The Sadrist movement in Iraq

Between protest and power politics
Research paper Updated 25 April 2023 Published 28 October 2022 ISBN: 978 1 78413 545 4 DOI: 10.55317/9781784135454
Two men wait next to a large placard of Muqtada al-Sadr

Dr Benedict Robin-D’Cruz

Postdoctoral Fellow, Aarhus University

The populist Iraqi cleric Muqtada al-Sadr, who led the Shia Islamist Sadrist bloc to a shock victory in the October 2021 elections, prompted heightened political instability in the country in 2022 by announcing his withdrawal from both the process of forming the next government and from Iraqi politics in general. Sadr’s decision to send his followers to invade Iraq’s parliament and Baghdad’s fortified Green Zone then sparked violent conflict that killed dozens. This marked a shift away from the cleric’s previous strategy of building a power base within Iraq’s prevailing political consensus, the muhasasa ethno-sectarian system, towards a much riskier and more destabilizing form of protest-based politics.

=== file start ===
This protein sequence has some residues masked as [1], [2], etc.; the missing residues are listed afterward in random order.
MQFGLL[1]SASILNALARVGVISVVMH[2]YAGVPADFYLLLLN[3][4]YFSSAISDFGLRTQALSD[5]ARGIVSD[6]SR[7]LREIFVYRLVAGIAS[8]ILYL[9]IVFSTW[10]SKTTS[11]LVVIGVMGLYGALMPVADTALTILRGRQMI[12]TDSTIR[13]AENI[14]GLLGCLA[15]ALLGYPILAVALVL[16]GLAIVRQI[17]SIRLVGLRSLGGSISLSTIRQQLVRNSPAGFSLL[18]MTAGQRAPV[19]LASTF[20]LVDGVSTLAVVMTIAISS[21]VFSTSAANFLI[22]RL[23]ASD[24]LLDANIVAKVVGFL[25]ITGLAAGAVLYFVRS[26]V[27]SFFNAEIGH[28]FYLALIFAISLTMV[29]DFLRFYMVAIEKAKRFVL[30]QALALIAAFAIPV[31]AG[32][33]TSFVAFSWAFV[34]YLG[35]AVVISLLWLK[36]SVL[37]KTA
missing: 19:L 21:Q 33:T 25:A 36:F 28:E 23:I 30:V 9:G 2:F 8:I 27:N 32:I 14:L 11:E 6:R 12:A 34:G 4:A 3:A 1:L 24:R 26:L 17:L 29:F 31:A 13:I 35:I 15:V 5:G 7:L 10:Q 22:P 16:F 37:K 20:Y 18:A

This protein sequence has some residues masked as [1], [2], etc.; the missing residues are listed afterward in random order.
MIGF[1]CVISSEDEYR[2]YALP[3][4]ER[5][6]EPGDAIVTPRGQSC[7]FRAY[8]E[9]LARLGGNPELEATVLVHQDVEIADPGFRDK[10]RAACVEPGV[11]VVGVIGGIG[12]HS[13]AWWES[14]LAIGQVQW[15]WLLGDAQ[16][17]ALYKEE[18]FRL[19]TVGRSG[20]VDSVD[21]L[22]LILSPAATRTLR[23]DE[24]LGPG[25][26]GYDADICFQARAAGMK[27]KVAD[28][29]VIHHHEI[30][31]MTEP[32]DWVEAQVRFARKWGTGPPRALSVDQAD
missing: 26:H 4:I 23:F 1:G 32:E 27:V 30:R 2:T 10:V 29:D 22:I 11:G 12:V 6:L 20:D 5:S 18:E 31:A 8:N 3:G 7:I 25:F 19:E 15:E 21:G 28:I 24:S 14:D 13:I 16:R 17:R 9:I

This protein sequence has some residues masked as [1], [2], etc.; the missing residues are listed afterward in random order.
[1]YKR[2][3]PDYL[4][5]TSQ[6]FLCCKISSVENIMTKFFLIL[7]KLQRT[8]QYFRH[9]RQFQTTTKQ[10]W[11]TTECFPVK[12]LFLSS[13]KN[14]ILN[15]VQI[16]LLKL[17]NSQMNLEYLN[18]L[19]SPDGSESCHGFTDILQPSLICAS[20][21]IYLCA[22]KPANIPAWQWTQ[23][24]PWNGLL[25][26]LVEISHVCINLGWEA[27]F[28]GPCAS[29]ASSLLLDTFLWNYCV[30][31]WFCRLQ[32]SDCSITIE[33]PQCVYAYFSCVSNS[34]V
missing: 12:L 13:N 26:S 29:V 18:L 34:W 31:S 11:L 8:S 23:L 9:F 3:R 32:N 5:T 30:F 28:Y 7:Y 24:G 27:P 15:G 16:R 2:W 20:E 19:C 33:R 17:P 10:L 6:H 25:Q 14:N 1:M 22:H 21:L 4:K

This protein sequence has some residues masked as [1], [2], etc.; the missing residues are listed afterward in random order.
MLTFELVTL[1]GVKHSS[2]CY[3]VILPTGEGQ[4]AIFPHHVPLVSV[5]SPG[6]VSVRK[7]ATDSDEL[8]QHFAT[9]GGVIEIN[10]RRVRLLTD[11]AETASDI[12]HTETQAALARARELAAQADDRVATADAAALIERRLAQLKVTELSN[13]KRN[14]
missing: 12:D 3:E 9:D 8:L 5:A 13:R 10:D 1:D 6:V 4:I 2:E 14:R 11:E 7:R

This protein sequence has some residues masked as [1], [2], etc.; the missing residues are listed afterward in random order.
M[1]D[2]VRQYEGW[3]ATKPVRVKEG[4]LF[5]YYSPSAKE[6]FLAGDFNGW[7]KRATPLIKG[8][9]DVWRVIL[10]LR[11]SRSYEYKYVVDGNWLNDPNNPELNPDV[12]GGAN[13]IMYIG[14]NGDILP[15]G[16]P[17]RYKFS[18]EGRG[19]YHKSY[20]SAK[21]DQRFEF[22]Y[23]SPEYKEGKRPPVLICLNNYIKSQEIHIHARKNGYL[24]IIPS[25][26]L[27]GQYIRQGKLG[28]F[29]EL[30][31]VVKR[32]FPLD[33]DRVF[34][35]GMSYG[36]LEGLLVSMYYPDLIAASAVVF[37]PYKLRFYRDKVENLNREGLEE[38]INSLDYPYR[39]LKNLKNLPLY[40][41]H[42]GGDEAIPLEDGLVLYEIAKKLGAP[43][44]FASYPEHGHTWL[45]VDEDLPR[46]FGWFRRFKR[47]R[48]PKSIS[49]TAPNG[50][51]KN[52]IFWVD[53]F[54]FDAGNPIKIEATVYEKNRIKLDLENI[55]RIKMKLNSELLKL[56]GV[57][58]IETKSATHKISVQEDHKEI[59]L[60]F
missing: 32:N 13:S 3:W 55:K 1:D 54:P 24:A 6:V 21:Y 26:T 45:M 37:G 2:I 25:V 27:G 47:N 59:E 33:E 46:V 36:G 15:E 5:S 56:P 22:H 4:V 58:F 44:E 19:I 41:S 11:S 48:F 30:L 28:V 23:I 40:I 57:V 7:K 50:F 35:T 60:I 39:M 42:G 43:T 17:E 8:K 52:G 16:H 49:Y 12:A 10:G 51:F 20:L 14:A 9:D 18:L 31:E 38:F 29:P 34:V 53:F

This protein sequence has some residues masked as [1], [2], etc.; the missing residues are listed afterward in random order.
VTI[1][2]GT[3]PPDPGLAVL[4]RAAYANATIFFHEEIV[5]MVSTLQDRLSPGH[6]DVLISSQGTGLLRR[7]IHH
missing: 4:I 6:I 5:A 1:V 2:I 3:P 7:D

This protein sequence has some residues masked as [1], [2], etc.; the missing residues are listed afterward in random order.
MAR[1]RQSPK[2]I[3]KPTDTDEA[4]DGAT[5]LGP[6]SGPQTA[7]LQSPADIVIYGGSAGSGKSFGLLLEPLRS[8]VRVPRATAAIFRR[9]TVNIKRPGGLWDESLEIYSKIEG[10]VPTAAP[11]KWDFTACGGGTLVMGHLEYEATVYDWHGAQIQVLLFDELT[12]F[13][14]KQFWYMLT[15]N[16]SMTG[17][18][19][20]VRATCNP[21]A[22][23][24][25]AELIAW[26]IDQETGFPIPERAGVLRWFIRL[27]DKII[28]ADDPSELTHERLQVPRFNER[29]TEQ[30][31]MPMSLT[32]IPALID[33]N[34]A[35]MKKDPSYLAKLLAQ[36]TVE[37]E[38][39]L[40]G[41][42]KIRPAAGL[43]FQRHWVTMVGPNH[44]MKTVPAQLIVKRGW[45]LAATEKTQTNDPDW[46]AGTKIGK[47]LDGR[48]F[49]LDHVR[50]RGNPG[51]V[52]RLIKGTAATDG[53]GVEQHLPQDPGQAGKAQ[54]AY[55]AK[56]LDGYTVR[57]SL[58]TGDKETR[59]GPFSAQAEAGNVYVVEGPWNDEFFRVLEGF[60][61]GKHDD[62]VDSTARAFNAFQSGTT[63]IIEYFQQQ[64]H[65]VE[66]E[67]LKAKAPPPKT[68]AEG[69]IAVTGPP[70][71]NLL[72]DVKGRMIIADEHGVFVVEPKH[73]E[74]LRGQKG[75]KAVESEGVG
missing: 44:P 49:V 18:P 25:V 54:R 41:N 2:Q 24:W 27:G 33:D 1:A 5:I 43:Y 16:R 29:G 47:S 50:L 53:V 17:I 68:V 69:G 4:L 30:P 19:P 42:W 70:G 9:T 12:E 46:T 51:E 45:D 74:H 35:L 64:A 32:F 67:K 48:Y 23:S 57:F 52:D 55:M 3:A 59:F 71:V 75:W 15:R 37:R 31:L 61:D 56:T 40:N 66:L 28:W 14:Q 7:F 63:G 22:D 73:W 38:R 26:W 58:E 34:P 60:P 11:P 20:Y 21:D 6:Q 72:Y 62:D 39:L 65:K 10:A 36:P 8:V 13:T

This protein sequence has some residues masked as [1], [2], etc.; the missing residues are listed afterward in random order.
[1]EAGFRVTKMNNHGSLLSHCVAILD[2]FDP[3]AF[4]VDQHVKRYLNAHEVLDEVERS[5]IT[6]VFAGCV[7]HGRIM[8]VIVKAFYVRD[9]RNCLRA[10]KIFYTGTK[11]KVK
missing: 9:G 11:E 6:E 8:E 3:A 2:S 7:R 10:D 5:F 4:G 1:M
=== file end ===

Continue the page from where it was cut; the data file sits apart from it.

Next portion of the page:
These events demonstrated the social power held by the Sadrist movement and by its voter base, which is largely made up of poor urban Iraqis and which constitutes one of the largest Islamist movements across the Middle East.

The authors of this paper present the findings of a bespoke sociological and political survey of more than 1,000 residents of the Baghdad closed district known as Sadr City, and analyse the shifting trajectory of the Sadrist movement and its implications for Iraq.